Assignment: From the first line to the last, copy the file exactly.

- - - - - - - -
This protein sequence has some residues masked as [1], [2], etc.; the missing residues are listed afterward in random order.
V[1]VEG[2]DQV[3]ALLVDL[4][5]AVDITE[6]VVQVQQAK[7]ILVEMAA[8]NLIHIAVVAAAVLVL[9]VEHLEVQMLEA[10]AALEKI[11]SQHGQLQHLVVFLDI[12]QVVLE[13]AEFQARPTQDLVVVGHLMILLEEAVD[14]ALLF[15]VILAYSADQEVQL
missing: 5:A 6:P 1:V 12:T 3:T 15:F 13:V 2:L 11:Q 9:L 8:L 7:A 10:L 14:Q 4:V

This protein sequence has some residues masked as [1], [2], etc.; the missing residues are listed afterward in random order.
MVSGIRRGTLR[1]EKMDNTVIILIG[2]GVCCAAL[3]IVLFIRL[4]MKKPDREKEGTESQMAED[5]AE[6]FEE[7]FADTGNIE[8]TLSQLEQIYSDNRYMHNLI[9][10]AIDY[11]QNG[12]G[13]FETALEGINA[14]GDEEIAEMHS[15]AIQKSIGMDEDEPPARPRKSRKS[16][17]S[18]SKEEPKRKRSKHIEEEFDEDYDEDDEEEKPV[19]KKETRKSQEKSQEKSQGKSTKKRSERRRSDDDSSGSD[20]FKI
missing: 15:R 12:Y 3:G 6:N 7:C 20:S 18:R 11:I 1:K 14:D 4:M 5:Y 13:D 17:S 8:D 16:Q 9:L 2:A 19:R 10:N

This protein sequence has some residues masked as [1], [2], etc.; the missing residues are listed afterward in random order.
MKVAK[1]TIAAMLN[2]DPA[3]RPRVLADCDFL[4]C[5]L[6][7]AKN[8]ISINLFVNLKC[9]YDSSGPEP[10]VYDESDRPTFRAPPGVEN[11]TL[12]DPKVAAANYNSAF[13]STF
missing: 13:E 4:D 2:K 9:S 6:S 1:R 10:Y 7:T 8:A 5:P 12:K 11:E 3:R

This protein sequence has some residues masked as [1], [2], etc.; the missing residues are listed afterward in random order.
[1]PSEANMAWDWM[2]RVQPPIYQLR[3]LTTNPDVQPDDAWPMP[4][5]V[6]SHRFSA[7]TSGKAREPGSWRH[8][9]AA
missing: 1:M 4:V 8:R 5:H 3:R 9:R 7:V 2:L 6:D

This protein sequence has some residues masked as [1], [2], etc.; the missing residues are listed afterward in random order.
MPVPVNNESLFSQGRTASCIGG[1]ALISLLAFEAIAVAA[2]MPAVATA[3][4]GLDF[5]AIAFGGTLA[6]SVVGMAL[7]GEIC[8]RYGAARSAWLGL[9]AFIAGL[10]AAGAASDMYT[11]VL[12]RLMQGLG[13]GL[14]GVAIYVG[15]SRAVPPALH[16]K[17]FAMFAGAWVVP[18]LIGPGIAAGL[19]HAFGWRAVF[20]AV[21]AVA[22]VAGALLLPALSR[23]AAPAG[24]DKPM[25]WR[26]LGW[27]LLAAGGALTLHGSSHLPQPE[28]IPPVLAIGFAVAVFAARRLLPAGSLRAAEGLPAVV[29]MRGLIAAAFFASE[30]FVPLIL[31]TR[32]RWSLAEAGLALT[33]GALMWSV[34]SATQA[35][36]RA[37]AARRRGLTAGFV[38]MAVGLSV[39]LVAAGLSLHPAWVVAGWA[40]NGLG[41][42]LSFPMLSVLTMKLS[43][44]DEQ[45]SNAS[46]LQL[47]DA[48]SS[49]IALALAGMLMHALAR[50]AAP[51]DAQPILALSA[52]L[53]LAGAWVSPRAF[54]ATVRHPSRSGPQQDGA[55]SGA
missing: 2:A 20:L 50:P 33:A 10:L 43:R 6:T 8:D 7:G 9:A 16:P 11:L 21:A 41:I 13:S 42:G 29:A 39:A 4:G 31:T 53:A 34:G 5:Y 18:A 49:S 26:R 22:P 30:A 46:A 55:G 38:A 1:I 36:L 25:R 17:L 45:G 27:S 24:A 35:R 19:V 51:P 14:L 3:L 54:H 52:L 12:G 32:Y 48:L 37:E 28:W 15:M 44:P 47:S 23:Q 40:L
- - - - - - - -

This protein sequence has some residues masked as [1], [2], etc.; the missing residues are listed afterward in random order.
V[1]VEG[2]DQV[3]ALLVDL[4][5]AVDITE[6]VVQVQQAK[7]ILVEMAA[8]NLIHIAVVAAAVLVL[9]VEHLEVQMLEA[10]AALEKI[11]SQHGQLQHLVVFLDI[12]QVVLE[13]AEFQARPTQDLVVVGHLMILLEEAVD[14]ALLF[15]VILAYSADQEVQL
missing: 5:A 6:P 1:V 12:T 3:T 15:F 13:V 2:L 11:Q 9:L 8:L 7:A 10:L 14:Q 4:V

This protein sequence has some residues masked as [1], [2], etc.; the missing residues are listed afterward in random order.
MVSGIRRGTLR[1]EKMDNTVIILIG[2]GVCCAAL[3]IVLFIRL[4]MKKPDREKEGTESQMAED[5]AE[6]FEE[7]FADTGNIE[8]TLSQLEQIYSDNRYMHNLI[9][10]AIDY[11]QNG[12]G[13]FETALEGINA[14]GDEEIAEMHS[15]AIQKSIGMDEDEPPARPRKSRKS[16][17]S[18]SKEEPKRKRSKHIEEEFDEDYDEDDEEEKPV[19]KKETRKSQEKSQEKSQGKSTKKRSERRRSDDDSSGSD[20]FKI
missing: 15:R 12:Y 3:G 6:N 7:C 20:S 18:R 11:I 1:K 14:D 4:M 5:Y 13:D 17:S 8:D 16:Q 9:L 2:A 19:R 10:N

This protein sequence has some residues masked as [1], [2], etc.; the missing residues are listed afterward in random order.
MKVAK[1]TIAAMLN[2]DPA[3]RPRVLADCDFL[4]C[5]L[6][7]AKN[8]ISINLFVNLKC[9]YDSSGPEP[10]VYDESDRPTFRAPPGVEN[11]TL[12]DPKVAAANYNSAF[13]STF
missing: 13:E 4:D 2:K 9:S 6:S 1:R 10:Y 7:T 8:A 5:P 12:K 11:E 3:R

This protein sequence has some residues masked as [1], [2], etc.; the missing residues are listed afterward in random order.
[1]PSEANMAWDWM[2]RVQPPIYQLR[3]LTTNPDVQPDDAWPMP[4][5]V[6]SHRFSA[7]TSGKAREPGSWRH[8][9]AA
missing: 1:M 4:V 8:R 5:H 3:R 9:R 7:V 2:L 6:D

This protein sequence has some residues masked as [1], [2], etc.; the missing residues are listed afterward in random order.
MPVPVNNESLFSQGRTASCIGG[1]ALISLLAFEAIAVAA[2]MPAVATA[3][4]GLDF[5]AIAFGGTLA[6]SVVGMAL[7]GEIC[8]RYGAARSAWLGL[9]AFIAGL[10]AAGAASDMYT[11]VL[12]RLMQGLG[13]GL[14]GVAIYVG[15]SRAVPPALH[16]K[17]FAMFAGAWVVP[18]LIGPGIAAGL[19]HAFGWRAVF[20]AV[21]AVA[22]VAGALLLPALSR[23]AAPAG[24]DKPM[25]WR[26]LGW[27]LLAAGGALTLHGSSHLPQPE[28]IPPVLAIGFAVAVFAARRLLPAGSLRAAEGLPAVV[29]MRGLIAAAFFASE[30]FVPLIL[31]TR[32]RWSLAEAGLALT[33]GALMWSV[34]SATQA[35][36]RA[37]AARRRGLTAGFV[38]MAVGLSV[39]LVAAGLSLHPAWVVAGWA[40]NGLG[41][42]LSFPMLSVLTMKLS[43][44]DEQ[45]SNAS[46]LQL[47]DA[48]SS[49]IALALAGMLMHALAR[50]AAP[51]DAQPILALSA[52]L[53]LAGAWVSPRAF[54]ATVRHPSRSGPQQDGA[55]SGA
missing: 2:A 20:L 50:P 33:A 10:L 43:R 6:T 8:D 7:G 9:A 16:P 11:L 21:A 41:I 13:S 42:G 29:A 39:A 4:G 31:T 53:A 34:G 5:Y 18:A 49:S 26:R 22:P 30:A 46:A 55:G 38:A 1:I 36:L 25:R 17:L 45:G 27:S 24:A 35:R 19:V 51:P 14:L 3:L 54:H 52:L 12:G 32:Y 48:L 37:E 28:W 15:M 44:P 47:S 23:Q 40:L